Future Developments
There are no plans to renovate or replace the Bayshore Community Centre.
What Is It Like For Away Fans?
Owen Sound's fans are awesome! They always give us among the best receptions we've ever received on the road, and I have never heard one negative comment from anyone, not even from kids. Many people came up to talk to us and wanted to know about London's arena and the team. In all of the years I've been running this site, I've never heard anything from anyone to suggest that Owen Sound fans are anything but small-town classy, and that's exactly what you'll find if you make the trip.

Knighthawk says:
Fans aren't intimidating at all.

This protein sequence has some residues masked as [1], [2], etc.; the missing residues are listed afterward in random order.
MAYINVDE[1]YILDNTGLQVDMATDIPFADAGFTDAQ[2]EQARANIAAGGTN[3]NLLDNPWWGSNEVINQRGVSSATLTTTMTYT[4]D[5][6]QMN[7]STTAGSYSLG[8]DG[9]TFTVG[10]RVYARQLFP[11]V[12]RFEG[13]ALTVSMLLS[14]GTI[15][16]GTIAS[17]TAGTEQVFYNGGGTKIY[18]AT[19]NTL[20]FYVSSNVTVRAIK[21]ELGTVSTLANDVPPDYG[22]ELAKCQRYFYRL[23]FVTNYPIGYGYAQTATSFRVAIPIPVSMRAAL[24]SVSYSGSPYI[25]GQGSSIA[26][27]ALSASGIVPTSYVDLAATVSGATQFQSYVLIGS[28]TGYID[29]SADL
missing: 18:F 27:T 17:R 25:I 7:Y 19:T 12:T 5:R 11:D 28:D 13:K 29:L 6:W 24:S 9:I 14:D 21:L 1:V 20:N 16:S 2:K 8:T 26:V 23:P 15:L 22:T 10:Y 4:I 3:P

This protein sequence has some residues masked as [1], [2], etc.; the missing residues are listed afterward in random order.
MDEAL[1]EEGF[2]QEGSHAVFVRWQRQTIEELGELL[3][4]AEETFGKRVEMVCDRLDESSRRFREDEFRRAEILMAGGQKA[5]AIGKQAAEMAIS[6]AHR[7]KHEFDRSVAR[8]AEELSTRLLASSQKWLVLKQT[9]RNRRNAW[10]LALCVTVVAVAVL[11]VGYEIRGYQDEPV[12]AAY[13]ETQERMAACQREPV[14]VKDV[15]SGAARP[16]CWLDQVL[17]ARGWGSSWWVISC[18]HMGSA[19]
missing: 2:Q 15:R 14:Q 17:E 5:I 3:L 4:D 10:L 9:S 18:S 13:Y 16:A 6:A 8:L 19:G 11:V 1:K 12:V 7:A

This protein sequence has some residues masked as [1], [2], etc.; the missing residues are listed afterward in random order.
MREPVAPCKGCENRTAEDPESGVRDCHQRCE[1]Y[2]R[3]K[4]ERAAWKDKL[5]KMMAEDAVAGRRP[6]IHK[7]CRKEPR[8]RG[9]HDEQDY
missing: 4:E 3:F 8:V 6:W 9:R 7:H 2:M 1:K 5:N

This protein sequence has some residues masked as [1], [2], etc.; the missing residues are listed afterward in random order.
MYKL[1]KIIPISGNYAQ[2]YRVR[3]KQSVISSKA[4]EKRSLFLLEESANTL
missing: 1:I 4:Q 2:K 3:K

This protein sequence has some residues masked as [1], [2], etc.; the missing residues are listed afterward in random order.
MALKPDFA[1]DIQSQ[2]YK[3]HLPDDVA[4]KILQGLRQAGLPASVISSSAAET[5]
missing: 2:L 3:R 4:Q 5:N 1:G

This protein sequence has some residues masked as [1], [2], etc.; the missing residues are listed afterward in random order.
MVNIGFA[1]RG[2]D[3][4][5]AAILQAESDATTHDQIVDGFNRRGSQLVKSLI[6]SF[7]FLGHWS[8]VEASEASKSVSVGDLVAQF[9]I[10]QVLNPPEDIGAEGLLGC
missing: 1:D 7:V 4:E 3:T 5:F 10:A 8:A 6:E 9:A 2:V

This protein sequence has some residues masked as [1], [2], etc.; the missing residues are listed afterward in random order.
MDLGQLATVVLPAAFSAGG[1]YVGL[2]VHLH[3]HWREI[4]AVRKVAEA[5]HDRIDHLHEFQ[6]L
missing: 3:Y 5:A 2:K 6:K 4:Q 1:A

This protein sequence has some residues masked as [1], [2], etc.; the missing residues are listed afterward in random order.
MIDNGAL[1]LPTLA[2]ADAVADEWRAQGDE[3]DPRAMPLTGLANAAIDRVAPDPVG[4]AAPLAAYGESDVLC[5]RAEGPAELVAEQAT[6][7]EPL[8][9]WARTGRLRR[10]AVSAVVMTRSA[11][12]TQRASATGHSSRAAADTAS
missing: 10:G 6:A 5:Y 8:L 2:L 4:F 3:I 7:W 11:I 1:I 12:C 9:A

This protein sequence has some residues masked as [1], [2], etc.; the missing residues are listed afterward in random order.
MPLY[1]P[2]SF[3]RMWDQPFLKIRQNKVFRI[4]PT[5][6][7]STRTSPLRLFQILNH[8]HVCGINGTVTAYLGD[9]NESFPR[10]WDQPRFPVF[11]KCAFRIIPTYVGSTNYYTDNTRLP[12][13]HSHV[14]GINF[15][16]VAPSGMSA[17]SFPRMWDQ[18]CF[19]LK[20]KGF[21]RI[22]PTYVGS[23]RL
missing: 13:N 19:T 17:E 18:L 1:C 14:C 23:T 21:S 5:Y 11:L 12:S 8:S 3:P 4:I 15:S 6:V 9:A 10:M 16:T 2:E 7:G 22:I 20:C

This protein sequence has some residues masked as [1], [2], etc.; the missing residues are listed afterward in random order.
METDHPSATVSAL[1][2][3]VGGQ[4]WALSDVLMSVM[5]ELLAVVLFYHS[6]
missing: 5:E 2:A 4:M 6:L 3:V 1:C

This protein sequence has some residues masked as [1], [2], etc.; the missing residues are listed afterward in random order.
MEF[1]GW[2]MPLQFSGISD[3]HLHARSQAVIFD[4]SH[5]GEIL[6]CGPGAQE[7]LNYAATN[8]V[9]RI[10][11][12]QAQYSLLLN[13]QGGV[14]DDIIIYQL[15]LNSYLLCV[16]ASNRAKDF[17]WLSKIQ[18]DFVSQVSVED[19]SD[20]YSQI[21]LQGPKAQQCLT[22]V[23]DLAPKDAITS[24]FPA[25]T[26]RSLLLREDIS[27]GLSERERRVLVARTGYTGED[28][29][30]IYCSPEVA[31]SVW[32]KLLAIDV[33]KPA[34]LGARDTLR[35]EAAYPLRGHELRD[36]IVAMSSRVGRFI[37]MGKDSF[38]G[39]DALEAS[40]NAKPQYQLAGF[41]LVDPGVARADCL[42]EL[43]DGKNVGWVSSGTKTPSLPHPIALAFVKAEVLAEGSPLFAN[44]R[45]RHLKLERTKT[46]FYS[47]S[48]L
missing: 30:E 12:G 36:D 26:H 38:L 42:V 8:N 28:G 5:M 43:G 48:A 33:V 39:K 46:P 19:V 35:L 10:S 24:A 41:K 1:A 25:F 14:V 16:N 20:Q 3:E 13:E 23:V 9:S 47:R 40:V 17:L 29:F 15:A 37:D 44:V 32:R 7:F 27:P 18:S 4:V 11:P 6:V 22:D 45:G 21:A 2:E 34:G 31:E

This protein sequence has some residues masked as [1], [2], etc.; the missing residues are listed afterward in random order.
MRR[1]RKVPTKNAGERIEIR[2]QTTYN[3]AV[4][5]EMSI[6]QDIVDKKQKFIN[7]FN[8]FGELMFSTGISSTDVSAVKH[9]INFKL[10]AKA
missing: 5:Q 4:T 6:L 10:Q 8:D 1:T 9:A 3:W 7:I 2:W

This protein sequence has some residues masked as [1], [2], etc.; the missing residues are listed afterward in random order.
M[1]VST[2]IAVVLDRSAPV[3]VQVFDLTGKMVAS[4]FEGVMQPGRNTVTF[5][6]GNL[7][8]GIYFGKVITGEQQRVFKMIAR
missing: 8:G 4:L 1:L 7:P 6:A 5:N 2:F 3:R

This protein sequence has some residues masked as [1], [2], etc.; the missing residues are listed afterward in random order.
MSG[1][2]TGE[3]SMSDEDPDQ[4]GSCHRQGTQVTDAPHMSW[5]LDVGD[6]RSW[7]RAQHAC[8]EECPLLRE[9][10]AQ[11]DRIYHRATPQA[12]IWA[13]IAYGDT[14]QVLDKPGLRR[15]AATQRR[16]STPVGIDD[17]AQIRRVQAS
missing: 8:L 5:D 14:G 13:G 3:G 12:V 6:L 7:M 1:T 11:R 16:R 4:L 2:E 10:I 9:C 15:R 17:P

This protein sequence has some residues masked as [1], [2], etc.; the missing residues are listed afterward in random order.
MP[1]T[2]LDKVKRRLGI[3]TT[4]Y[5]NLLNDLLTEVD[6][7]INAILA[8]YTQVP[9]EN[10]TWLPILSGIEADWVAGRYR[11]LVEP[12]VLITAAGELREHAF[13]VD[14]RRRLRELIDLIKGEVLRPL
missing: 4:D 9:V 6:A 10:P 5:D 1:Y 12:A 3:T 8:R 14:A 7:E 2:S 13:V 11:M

How To Get There

From Hwy 6/10, go north into Owen Sound. Turn left (West) at 10th Street East. Turn right (North) at 3rd Avenue East. Continue North on 3rd Avenue East to Bayshore. The arena is on your left.

From Hwy 21, follow the route into town and turn left on Third Ave. The rink will be on your left.

Parking is on-site and free.
Inside the J. D. MacArthur Arena
Harry Lumley Arena
Franchise History
The Guelph Platers joined the OHL in 1982-83 as an expansion team, owned by the Holody family. The name "Platers" came from the fact that the Holodys had made their money with an electroplating factory. The team didn't survive in Guelph, though, and in 1989-90 the Owen Sound Platers were born. In 2000 the Holodys sold their stake in the team to local investors, and the new ownership renamed the team the Attack.
Retired Numbers
14 Dan Snyder
Local Rivals
The closest OHL cities to Owen Sound are Guelph, Barrie, and Kitchener. London is also a rival.

About the City

By Owen Sounder CHL Watcher: